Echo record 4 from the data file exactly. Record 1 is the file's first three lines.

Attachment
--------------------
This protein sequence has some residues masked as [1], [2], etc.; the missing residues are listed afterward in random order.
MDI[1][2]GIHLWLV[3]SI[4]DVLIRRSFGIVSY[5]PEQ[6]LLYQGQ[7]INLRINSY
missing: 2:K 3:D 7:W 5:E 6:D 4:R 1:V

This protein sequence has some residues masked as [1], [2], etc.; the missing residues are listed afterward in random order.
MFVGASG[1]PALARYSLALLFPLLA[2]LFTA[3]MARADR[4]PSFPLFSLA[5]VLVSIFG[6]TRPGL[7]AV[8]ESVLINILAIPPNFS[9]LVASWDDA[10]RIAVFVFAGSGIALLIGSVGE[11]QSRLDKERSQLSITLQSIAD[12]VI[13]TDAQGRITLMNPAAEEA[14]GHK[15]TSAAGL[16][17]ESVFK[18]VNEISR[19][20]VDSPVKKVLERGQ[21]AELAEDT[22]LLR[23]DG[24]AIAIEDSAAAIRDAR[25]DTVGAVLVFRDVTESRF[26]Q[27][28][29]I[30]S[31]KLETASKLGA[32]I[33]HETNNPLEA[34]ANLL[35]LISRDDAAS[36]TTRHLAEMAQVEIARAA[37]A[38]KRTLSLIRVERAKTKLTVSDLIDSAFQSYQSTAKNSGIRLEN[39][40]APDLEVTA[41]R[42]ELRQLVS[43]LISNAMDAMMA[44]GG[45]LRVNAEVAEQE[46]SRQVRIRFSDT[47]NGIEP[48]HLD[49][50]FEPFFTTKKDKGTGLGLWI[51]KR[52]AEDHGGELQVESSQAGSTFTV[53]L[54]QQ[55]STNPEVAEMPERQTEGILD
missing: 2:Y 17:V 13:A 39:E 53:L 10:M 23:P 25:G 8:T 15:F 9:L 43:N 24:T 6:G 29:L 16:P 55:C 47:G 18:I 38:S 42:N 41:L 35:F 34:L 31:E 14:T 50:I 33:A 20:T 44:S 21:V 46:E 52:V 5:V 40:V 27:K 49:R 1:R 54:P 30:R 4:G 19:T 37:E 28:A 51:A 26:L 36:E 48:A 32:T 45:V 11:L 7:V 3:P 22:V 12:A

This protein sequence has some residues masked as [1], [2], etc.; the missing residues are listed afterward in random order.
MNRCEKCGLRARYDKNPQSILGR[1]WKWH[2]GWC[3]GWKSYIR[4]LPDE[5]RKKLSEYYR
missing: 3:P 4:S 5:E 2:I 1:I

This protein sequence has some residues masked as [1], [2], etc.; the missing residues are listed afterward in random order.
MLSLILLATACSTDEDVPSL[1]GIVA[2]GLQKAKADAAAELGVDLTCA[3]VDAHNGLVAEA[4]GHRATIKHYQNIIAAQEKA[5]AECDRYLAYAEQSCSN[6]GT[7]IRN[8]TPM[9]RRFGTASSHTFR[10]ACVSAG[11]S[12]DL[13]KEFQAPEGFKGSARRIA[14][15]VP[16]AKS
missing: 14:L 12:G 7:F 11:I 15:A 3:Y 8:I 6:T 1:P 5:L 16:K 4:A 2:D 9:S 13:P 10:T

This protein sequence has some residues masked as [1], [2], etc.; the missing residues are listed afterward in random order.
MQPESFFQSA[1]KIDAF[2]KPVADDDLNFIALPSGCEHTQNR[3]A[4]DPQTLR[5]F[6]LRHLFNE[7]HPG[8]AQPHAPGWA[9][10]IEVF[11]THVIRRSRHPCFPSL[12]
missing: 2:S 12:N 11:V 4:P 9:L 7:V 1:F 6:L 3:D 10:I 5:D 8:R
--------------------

This protein sequence has some residues masked as [1], [2], etc.; the missing residues are listed afterward in random order.
MLSLILLATACSTDEDVPSL[1]GIVA[2]GLQKAKADAAAELGVDLTCA[3]VDAHNGLVAEA[4]GHRATIKHYQNIIAAQEKA[5]AECDRYLAYAEQSCSN[6]GT[7]IRN[8]TPM[9]RRFGTASSHTFR[10]ACVSAG[11]S[12]DL[13]KEFQAPEGFKGSARRIA[14][15]VP[16]AKS
missing: 14:L 12:G 7:F 11:I 15:A 3:Y 8:I 6:T 1:P 5:L 16:K 4:A 2:D 9:S 13:P 10:T